Sand Point Housing’s young artists

Eleven young artists discovered the Officer’s Club at the Magnuson Park Gallery. This former office of a naval commander became a worksite for young residents of Solid Ground’s Sand Point Housing community. These teens now look out the window to see the fruition of their own leadership – 12 vibrant art panels breathing life back into a decrepit brick building.

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Eight finished panels installed on one side of the building.

The Sand Point Arts and Cultural Exchange (SPACE) has long sought a solution for the slowly deteriorating building across from the gallery. With the City of Seattle investing funds to stabilize it, and future development projects expected, installing art panels on the exterior walls provides an immediate solution for threading cultural value into the building. The Department of Neighborhoods’ substantial contribution and the Seattle Parks and Recreation staff and financial help made hiring a contractor and art teacher feasible. The 11 teens infused the spirit of their community into the artwork.

Abdi

Sand Point youth paints the corner of a panel.

The teaching artist, Angela Larsen, implemented a process that promised a professional product while staying true to the young artists’ vision and work. The teens began their project by exploring color palettes, and learning how to adjust color shades by mixing paint. They then walked through the park, finding inspiration in plant textures and nature’s own artwork. Angela combined the feedback from the kids, and her own Scandinavian design ethic, and created a design outline that exclusively used three shades of green and three shades of red. In the coming four Saturdays, the young artists put paint to panel and brought the design plan to fruition.

As all good work deserves, the young artists will be paid a $150 stipend at a celebratory barbecue in the near future. However, that paycheck does not fully represent the value the panel project provides to the community and the participants. The Executive Director of SPACE, Julianna Ross, observed “how their skills improved from the first session to the last session. They knew how to load the brush, and make the lines… they gained some skills!” She commented on the warranted pride many of the teens felt for the panels. Working so many hours on the panels familiarized the resident teens with the gallery building and other areas they had not known existed. Showcasing their artwork on a main street bridges a comfort gap between the families living in the park and the community park buildings.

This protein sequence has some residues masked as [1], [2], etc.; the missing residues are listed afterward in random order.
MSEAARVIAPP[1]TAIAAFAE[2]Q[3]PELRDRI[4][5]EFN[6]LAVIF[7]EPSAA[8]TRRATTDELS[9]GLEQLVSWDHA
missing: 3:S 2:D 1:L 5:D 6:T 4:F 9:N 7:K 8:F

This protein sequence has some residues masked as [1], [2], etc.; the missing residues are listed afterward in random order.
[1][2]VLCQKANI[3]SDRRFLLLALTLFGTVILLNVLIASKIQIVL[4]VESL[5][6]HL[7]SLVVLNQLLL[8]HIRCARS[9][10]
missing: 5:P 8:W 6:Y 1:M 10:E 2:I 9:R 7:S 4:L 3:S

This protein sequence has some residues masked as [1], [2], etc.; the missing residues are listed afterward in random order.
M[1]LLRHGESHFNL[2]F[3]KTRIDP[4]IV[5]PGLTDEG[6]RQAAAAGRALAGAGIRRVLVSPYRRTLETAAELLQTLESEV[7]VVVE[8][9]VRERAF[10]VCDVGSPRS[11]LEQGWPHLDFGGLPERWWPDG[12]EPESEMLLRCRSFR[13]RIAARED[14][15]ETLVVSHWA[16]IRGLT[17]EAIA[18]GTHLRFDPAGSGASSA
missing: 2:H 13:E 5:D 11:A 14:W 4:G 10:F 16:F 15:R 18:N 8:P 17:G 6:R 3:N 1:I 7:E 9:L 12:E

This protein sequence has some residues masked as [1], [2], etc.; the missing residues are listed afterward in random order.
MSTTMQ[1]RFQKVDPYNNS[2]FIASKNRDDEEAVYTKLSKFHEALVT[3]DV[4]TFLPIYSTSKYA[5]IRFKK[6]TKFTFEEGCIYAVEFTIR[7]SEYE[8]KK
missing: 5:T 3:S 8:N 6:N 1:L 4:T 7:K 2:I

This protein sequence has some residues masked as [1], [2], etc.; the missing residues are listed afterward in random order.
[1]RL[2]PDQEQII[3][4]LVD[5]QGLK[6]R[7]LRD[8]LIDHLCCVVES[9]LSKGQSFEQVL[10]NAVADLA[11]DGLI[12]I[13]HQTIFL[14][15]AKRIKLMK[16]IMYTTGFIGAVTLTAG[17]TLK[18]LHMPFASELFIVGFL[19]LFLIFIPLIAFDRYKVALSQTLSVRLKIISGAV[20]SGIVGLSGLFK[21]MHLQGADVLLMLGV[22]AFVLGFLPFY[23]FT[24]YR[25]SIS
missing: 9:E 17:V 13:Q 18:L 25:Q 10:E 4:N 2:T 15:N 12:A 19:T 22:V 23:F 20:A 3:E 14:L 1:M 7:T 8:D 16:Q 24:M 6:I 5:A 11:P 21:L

The young artists look up at the paintings and recognize that it’s their work, that they made it for the community. If you can afford their rate, enlist them in another mural project. Their paint brushes are ready.

COMPARED TO WHAT?

Poetry zine gives voice to Sand Point Housing youthCover of Compared to What? A publication of Solid Ground's Sand Point Young Artist Workshop

The youth who live at Solid Ground’s Sand Point Housing campus do not see themselves as a continuation of their parents’ lives. “I get super annoyed when I am compared,” one girl says. “It’s just irritating because that is just saying that you don’t really know who I am if I am being compared.”